Lack of Communication: A Travel Writer’s Frustration With United Airlines.

So, I'm a travel writer.  I've written for Forbes Travel guides, I’m the author of five travel books (Moon, Reedy Press), and was one of the travel writers for the Santa Barbara News Press. The point is that I travel frequently - domestically and internationally - so I understand delays, occasional lost luggage, mechanical and computer malfunctions, and other odd delays like the time an airline literally forgot to put gas in the plane. And as a travel writer, I’m also a writer, so I understand deadlines, specificity, communication, and details.

I’m flying out of San Francisco to go home in April, 2017. On the way to the airport I get a text that my flight on United Airlines is delayed. What began to unravel at San Francisco International Airport (SFO) with United was nothing less than mystifying, and it’s all about communication, or rather United’s lack of it.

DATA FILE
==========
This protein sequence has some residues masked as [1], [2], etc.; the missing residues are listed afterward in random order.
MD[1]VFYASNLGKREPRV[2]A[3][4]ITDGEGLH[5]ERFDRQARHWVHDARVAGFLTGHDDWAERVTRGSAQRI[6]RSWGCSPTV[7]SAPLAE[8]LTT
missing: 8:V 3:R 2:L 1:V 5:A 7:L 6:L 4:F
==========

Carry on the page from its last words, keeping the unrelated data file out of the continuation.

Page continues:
Once at my gate began a series of gate changes and delays. But it wasn’t just my flight. It was 70% of all United’s flights that Sunday. You can see in the photo I took of the monitor the most egregious was the 4-hour delay for the poor folks trying to get to Salt Lake City - and 10 of the 14 flights shown in the photo were delayed. The gate agents were unhelpful in supplying information for people in the United Terminal. As is my usual custom, I turned to Twitter expressing frustration specifically that my wife was leaving town the day after I was to get back from San Francisco and I was bummed to now have less time with her.

Replying to @michaelcervin
We certainly do not mean to keep you waiting. We completely understand how frustrating delays are.
7:32 PM - 30 Apr 2017

Oh, thank you, United. Glad you “understand.” But as is my nature, I’m curious as to why so many flights were delayed and why we were not notified earlier. I find out that SFO was repaving their landing strips. Huh. I guess that needs to be done, never thought about it before. So I contacted SFO inquiring about when all this planning to shut down various landing strips began. A very nice man named Doug Yakel, Public Information Officer, Marketing & Communications at SFO, wrote me back.